COOS BAY — The final votes are counted and the results are in: the Coos Bay School BEST Bond has failed.
Since election night on May 16, the school district held its breath after the ballot count left the outcome too close to call. During the past four weeks, outstanding ballots have been sent in to sway the final count one way or another. A total of 161 ballots were counted, turning the measure down by a slight 32 votes.
“I think we've proven that we can be successful on this issue, either on this same measure request or something very similar to it,” said school board member James Martin. “I'm encouraged by the results, disappointed obviously, but I think we set the stage for success.”
Now that the final tally is in, the Building Excellent Schools Together (BEST) Bond Committee that was in place in the spring will meet tonight to review campaign efforts, talk about what can be done differently, and what the steps need to be going forward. The district's facilities committee will hold a similar meeting on Wednesday night as well.
“Ultimately it is up to the school board of course,” Martin said.
Coos County Clerk Debbie Heller said there will be no need for a recount to verify the results, even though it is close. A margin of one half of one percent would fill the requirement for an automatic recount. Here the results were 49.74 percent yes and 50.22 percent no, with a total of 7,226 ballots.
If someone would request a recount, it would have to be filed through the state with an initial $15 deposit. However, that wouldn't cover the entire cost of a recount.
"The last recount we did was in 2014 over the home rule charter," Heller said. "It cost $650, but now wages have gone up since that was done. Also, back then we could quickly pull up precincts to count those ballots, but now I would have to go through every box of ballots and go through them individually with human eyes to make sure the measure was on each of them. I would be time consuming and costly. Not only that, but I'm not sure I've ever done a recount that has ever changed the ending results."
The Coos County Republican Party had been vocal about concerns on how the $66.5 million bond would be spent. On Monday, Chairman Rod Schilling expressed concern over how the school district ran their campaign.
"We tried to put information out on what we consider the downside of it," Schilling said. "It was a downside for the retirees because the amount of money involved was huge, and the fact that there wasn't any specifics on how they were going to spend the money. It's a lot of money and I think if they had put out there exactly what their intentions were of using that money, in smaller amounts ... . This was a huge bond over a long period of time with little or no accountability and I think the voters would like to know what their money is going towards."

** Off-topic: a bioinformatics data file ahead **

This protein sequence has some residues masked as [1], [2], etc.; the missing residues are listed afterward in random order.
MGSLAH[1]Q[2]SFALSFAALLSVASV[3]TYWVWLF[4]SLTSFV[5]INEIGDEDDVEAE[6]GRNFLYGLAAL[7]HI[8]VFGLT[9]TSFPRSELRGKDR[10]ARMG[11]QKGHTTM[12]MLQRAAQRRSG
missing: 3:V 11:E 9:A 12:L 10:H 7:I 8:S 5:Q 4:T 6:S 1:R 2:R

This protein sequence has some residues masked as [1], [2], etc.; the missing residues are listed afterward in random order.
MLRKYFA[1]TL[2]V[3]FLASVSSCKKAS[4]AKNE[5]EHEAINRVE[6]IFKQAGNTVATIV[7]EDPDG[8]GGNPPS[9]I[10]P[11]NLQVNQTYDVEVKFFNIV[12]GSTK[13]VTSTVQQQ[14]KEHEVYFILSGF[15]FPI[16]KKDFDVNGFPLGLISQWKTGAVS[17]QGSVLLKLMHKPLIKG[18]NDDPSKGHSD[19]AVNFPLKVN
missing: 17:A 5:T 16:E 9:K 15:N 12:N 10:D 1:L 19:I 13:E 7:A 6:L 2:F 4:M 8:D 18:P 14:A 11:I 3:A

However, those involved with the campaign remain heartened by closeness of the vote.
“The closeness shows there are a lot of people who care and want to see these improvements happen,” said Ellen Webster in a previous interview, chairwoman for the BEST Bond Committee. “We definitely got the momentum going, if not now then for sure in November."
According to school officials, the $66.5 million bond request would have been used to relocate the elementary students from Blossom Gulch to a new building that would have been built in Eastside. Currently, Blossom Gulch sits in the tsunami inundation zone, which prevents the school from obtaining grants to help improve and/or fix the sinking foundation, waste water pipes that are slipping away from city connections, among other problems. The bond would have also upgraded every school house in the district, aside from the Marshfield High School campus, to be ADA compliant, have reliable heating and cooling, among other improvements.
The razor thin margin was an outcome that voter comments at the ballot boxes last month predicted.
“We need the funding for the schools,” said voter Peter Cooley. “If we have an earthquake, those buildings are just going to fall down and kill a bunch of kids. People don't realize but we're due for an earthquake.”
But Voter Shirly Wheeker voted no on the bond, attributing her decision information she attributed to staff members in the district.
“I happen to know people who are involved in the school system,” she said. “There are lot of other ways to make those buildings better, so let's do those things first. I'm against it.”
In contrast, the largest school bond request in Oregon history was passed last month by voters in Portland for $790 million. Likewise, the school bond request in Bend for $268.3 million also passed. Those bonds are to do what the Coos Bay bond had hoped to do — make buildings safer.
“We've been able to keep our buildings going to where kids and staff are able to be safe, but it will take hard work this summer to keep them going in the fall, but that's what we're going to have to do,” Trendell said in a previous interview. “We will look into alternatives to relieve pressure at Blossom Gulch. That's a big piece of what we're going to need to do, whether it's shifting kids around to different buildings in the district, but doing all of that doesn't solve the issue. Ultimately we're going to go back to work and get this bond back on the ballot.”
The district has tried to pass this bond in the past, but its other attempt took place in 2008 right as the area was hit with the recession. Encouraged by the close votes this time around, a third attempt likely won't wait another eight years.
“We're confident we'll be successful the next time around,” Martin said. “The school board will decide when and what kind of program we will go forward with from here, but most of the people who worked on this campaign, myself included, will recommend that we grab this momentum and soldier straight ahead with a similar proposal for next November.”